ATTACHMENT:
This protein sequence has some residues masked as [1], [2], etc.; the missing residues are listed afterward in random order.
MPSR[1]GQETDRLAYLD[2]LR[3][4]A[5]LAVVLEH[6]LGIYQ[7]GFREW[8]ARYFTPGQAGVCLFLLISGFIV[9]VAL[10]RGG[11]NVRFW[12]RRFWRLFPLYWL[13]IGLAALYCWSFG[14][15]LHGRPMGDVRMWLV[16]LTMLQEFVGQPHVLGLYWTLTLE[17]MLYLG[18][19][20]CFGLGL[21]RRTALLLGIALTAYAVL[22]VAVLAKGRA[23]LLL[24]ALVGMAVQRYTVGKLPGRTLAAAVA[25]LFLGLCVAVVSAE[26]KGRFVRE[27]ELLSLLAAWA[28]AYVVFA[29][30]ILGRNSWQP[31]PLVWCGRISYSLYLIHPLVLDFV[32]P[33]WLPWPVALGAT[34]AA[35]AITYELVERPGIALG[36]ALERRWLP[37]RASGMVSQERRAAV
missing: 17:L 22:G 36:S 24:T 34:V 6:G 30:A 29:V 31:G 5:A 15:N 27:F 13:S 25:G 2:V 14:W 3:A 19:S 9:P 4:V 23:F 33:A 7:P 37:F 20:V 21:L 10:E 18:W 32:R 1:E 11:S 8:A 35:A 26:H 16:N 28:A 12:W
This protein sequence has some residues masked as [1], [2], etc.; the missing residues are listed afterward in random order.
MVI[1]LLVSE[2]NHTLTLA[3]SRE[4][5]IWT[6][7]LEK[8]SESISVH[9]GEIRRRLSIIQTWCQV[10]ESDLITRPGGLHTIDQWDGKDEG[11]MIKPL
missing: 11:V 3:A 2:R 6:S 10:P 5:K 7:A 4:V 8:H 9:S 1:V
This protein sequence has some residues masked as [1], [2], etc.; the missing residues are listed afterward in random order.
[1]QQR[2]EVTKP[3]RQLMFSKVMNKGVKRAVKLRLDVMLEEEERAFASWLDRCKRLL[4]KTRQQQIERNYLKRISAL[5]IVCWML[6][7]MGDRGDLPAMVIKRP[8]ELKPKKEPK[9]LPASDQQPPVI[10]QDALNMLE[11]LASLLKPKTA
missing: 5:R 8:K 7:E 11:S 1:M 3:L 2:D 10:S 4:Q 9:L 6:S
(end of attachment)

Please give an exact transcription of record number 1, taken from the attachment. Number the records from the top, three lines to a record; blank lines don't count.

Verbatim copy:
This protein sequence has some residues masked as [1], [2], etc.; the missing residues are listed afterward in random order.
MPSR[1]GQETDRLAYLD[2]LR[3][4]A[5]LAVVLEH[6]LGIYQ[7]GFREW[8]ARYFTPGQAGVCLFLLISGFIV[9]VAL[10]RGG[11]NVRFW[12]RRFWRLFPLYWL[13]IGLAALYCWSFG[14][15]LHGRPMGDVRMWLV[16]LTMLQEFVGQPHVLGLYWTLTLE[17]MLYLG[18][19][20]CFGLGL[21]RRTALLLGIALTAYAVL[22]VAVLAKGRA[23]LLL[24]ALVGMAVQRYTVGKLPGRTLAAAVA[25]LFLGLCVAVVSAE[26]KGRFVRE[27]ELLSLLAAWA[28]AYVVFA[29][30]ILGRNSWQP[31]PLVWCGRISYSLYLIHPLVLDFV[32]P[33]WLPWPVALGAT[34]AA[35]AITYELVERPGIALG[36]ALERRWLP[37]RASGMVSQERRAAV
missing: 17:L 22:G 36:S 24:T 34:V 6:G 30:A 29:V 31:G 5:A 15:N 27:F 13:S 25:G 2:V 14:W 3:A 19:S 9:P 4:V 23:F 33:A 7:P 37:F 20:V 21:L 10:E 18:W 32:R 1:E 11:S 8:A 35:A 26:H 16:N 28:A 12:W